The first thing I would tell them is if you don’t get better when people place others’ names above yours then you don’t want it enough. Always be driven to have the only pen worth speaking about. The second and most important thing I can tell them is to surround yourself with people who eat, sleep and breathe grinding. There will be days where you need that motivation to get you off your butt and in the studio. Make sure those people are always brutally honest. You need that in this industry because there’s a whole lot of “Yes men” that’ll tell you what you want to hear to ride your wave or watch you crash and burn. Lastly, have tough skin. The world does not stop because things aren’t going right for you… you must accept and adapt.

 

4.) As an artist, being original is tough. Music-wise, what separates you from other rappers/producers? We know that the music industry is full of talented individuals who just don’t get any recognition for their talent and/or hard work. What do you plan to do to make sure you stand out and get noticed?

 

I have a very simple game plan…

First, be a 1-of-1. As I said before, we are in the age of carbon-copies. It is very easy to get lost in the shuffle of sounding like everyone else. It is important to be independent and unique. Your music is like a sexual encounter. You can either “just get your rocks off” and call them an Uber or you can turn them into an addict. If they don’t fiend for what you have to offer you ain’t hittin’ it right!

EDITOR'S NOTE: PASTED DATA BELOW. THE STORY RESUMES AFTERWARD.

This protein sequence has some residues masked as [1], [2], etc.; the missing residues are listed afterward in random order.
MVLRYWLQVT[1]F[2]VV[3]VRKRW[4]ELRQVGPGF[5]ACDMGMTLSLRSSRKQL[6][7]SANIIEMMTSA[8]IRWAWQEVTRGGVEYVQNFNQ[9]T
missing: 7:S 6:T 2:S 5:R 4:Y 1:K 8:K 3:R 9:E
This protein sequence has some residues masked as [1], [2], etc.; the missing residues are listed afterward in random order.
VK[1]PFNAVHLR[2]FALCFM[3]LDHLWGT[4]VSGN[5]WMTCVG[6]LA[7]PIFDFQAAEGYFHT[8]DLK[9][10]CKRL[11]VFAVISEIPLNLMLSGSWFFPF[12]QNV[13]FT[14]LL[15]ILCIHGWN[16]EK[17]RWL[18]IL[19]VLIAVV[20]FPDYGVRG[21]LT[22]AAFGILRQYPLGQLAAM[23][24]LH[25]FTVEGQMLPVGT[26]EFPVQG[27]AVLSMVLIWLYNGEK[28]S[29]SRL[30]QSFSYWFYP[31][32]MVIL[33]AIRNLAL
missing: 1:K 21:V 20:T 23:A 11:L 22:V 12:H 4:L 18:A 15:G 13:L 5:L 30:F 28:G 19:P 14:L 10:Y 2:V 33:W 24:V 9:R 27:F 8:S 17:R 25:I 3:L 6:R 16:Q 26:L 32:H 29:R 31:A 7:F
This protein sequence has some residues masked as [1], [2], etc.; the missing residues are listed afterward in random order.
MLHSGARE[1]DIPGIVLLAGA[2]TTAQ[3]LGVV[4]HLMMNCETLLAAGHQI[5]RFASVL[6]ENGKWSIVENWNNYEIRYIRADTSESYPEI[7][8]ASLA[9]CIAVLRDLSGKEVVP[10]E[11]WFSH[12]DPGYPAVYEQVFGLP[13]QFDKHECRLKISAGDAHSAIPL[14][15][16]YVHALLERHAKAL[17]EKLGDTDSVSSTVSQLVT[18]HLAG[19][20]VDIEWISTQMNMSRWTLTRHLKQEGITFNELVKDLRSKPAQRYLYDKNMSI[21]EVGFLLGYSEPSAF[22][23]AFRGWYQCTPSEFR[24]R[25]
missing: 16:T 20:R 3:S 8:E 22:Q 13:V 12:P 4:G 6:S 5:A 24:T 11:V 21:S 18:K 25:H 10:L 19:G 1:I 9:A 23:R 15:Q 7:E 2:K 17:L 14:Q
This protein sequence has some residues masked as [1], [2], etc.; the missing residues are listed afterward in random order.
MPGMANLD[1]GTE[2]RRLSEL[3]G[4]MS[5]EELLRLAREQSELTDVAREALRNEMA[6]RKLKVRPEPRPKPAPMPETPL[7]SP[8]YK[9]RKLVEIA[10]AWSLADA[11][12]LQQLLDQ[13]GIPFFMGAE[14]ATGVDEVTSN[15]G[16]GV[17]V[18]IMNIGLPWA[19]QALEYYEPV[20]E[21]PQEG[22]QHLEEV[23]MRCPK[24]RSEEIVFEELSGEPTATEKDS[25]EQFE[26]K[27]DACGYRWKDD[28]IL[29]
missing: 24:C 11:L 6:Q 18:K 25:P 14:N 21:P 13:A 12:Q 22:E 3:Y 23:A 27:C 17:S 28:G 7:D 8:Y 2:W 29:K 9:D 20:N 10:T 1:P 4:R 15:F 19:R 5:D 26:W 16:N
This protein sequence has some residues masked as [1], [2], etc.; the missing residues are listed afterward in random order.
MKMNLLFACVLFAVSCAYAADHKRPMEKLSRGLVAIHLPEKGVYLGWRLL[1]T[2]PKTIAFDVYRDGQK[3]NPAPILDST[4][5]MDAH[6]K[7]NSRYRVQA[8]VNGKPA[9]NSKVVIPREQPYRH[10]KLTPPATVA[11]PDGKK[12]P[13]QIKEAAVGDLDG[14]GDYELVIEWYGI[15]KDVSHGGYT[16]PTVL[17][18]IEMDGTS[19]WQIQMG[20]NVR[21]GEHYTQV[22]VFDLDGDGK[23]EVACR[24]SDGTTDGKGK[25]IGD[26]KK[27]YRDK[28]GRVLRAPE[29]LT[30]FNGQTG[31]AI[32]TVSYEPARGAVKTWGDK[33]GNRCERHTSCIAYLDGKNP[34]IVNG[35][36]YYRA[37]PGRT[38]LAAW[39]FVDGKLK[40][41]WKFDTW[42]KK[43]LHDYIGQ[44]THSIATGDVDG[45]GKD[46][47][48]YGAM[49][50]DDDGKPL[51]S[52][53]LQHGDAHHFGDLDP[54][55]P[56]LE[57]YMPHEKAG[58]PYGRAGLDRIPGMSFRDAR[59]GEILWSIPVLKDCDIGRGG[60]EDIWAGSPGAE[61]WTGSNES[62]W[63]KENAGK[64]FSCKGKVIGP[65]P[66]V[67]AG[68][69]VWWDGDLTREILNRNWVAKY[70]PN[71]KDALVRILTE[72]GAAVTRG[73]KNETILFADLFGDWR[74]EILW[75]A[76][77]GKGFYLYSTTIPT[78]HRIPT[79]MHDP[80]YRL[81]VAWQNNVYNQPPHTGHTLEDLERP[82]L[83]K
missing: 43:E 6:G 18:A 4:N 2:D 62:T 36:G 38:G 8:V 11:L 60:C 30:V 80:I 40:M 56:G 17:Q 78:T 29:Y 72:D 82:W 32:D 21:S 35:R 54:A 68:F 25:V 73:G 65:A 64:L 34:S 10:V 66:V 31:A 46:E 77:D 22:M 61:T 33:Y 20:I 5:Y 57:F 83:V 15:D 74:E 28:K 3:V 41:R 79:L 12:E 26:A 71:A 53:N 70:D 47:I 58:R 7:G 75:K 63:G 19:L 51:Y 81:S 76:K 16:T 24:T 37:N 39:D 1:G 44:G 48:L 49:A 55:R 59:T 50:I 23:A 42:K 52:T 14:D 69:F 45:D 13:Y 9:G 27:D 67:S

Second, be relatable. Your music is essentially you building a friendship with your audience. The more that you relate the bigger your bond becomes. You want your lyrics to be in a symbiotic bond with their emotions.

 

5.) Like many artistpreneurs out there, you’re an artist with an entrepreneurial mind-set who wears many hats.  With that being said, how difficult (or easy) is it to wear so many creative hats and still be able to provide quality art to your clients based on their specific needs?

 

I’m not going to lie… it’s a bit difficult at times being the producer, the artist, and the marketing department all in one but it’s worth it. The beauty of being all in one is that I trust myself to get what I need done by the deadline. Sure, I have setbacks sometimes but that goes with the territory. I think I ultimately get a rush out of challenging myself to bring the best I have to the table in a timely fashion.

 

6.) Do you think that the traditional music industry model as we know it is dead? Why or why not?

 

Absolutely…

I think the concept of major labels is on its deathbed. They spent so much time enslaving artists and pushing their agendas that no one found them or the artists they stuff down our throats authentic. They keep regurgitating the same narratives (everybody traps, everyone’s a drug kingpin, blah blah blah).   For example – Imagine that out of all the shows you watch on TV “The Wire” is your favorite show. Then imagine that the broadcasting networking cancels any show that isn’t like “The Wire.” So now you’ve taken away what draws audiences in. They don’t need to watch that show for how it uniquely depicts Baltimore, now you can watch any show and get the same feeling. Eventually those feelings become numb and you lose your audience.